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Mexico's culinary styles vary greatly. In Mexican Caribbean areas like Cancún, which was developed to encourage foreign tourism, travelers will find food with more of an international flare. However, out among the small fishing villages of the coast, your taste buds will experience a truer Mexican flavor.
While large American chains such as the Hard Rock Café may dominate the culinary scene in the tourist locales, there will be plenty of other cuisines available. It is also easy to find traditional Mexican dishes, from tacos to foods seasoned with local chiles. Don't be fooled, American and other westernized Mexican restaurants rarely serve traditional Mexican fare. Restaurants serving "Tex-Mex" foods may even name modified dishes with traditional names, so be sure to order with care.
A majority of Mexican dishes focus on corn (maíz) and beans, as well as chiles. Chiles, however, are not always spicy, nor is Mexican food as consistently spicy as one might think. In fact, a common travelers complaint is that the food is too bland! There are approximately 100 varieties of chiles used in Mexican cooking, from the largest, stuffed for chile rellenos, to tiny and spicy varieties.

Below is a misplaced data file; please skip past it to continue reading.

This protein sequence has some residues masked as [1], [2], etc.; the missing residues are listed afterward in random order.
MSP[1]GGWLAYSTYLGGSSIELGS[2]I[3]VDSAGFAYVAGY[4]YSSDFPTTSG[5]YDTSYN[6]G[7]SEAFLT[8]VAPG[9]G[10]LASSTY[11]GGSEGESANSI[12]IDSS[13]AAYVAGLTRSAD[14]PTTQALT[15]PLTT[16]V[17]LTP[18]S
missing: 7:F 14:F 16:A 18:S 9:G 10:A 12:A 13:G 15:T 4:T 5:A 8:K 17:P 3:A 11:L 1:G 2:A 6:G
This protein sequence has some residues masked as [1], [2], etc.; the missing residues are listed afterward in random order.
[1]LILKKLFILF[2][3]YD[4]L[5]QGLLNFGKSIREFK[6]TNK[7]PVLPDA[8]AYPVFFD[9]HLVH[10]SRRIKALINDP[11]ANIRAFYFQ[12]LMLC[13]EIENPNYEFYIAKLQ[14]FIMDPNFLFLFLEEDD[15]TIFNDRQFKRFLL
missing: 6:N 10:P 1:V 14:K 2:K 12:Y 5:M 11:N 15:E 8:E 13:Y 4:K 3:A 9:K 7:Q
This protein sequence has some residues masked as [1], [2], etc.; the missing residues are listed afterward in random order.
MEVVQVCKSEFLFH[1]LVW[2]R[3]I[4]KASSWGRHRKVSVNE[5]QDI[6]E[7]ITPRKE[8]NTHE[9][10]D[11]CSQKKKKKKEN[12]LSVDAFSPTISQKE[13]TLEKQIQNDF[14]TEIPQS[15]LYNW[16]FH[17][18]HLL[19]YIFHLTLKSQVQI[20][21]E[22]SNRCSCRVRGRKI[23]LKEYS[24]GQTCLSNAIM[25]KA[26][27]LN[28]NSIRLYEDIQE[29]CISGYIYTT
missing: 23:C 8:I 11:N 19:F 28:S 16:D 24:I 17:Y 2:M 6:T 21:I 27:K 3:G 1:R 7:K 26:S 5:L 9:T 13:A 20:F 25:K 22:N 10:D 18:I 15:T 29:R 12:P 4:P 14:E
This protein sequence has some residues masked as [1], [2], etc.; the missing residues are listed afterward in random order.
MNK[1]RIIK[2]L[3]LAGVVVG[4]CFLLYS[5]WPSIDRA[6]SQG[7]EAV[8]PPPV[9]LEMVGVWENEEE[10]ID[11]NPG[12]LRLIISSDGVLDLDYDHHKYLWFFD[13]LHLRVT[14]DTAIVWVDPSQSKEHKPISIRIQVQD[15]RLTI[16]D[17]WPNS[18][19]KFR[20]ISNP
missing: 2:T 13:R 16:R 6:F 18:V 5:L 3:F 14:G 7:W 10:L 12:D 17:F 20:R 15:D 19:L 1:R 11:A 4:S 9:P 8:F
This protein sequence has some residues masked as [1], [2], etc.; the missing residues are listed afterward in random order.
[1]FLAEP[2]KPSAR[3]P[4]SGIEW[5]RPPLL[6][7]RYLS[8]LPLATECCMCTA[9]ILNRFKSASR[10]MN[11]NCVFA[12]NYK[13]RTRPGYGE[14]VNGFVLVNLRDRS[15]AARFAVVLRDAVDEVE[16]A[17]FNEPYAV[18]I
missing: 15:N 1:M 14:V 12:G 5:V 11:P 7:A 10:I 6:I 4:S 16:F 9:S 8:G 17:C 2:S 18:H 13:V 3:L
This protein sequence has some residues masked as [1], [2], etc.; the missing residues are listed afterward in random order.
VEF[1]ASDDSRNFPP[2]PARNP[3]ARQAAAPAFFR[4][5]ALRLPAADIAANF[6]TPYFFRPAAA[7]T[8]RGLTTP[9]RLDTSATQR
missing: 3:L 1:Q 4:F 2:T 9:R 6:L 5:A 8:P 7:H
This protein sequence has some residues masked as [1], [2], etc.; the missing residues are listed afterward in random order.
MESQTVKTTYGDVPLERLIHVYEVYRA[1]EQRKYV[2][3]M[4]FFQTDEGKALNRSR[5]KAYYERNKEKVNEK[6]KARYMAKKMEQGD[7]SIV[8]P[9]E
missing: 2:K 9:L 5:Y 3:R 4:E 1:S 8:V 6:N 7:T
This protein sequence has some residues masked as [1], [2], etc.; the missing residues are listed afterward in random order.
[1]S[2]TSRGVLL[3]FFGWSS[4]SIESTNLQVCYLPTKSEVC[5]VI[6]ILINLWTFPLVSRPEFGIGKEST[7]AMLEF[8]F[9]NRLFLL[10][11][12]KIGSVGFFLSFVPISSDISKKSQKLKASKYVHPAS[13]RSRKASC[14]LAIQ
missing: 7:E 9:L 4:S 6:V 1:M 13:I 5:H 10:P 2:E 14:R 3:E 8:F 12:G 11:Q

Salsas made with chiles will be found on the table of each restaurant, and are almost always homemade. Some may be spicy, but they are often quite mild. You can season your dishes to taste with these salsas, which will be different at each restaurant you visit.
Another famous sauce made with chiles is mole, which also includes chocolate among its list of approximately 50 ingredients. Mole is most often served with poultry, and is considered to be the national dish of Mexico. You might also try the national specialty, chiles en nogada. This dish features the colors of the Mexican flag, and is an unusual mixture of flavors: Stuffed green peppers covered in a sauce made from walnuts, cream cheese, and sour cream, and topped with a red pomegranate.
One of the largest differences between western Mexican foods is the seasoning. The achiote, from the annato seed, was first used by the Mayans. The seed is made into a paste, achiote, with water or vinegar, cinnamon, salt, and cloves. Achiote is often served in tamale tip and rice dishes. You may also want to consider birria, a seasoned and spiced goat stew, or pozole, red pork and hominy heavily spiced with chiles.
Beans are served with or in nearly every dish, often refried. Most often the beans are pinto or kidney beans. They are also found in local stews.
Corn is used in many forms, whether eaten on the cob (elote) from roadside stands or ground into tortillas. It is found in stews as well. Flour tortillas are found for the most part in tourist-oriented areas and in the north, and are certainly less traditional. Corn tortillas may accompany meals, much like a bread basket accompanies meals in other cultures. Cornflour is also the basis for tamales.
The ingredients discussed above are combined in a number of different ways to create an endless supply of meals.
Washing it Down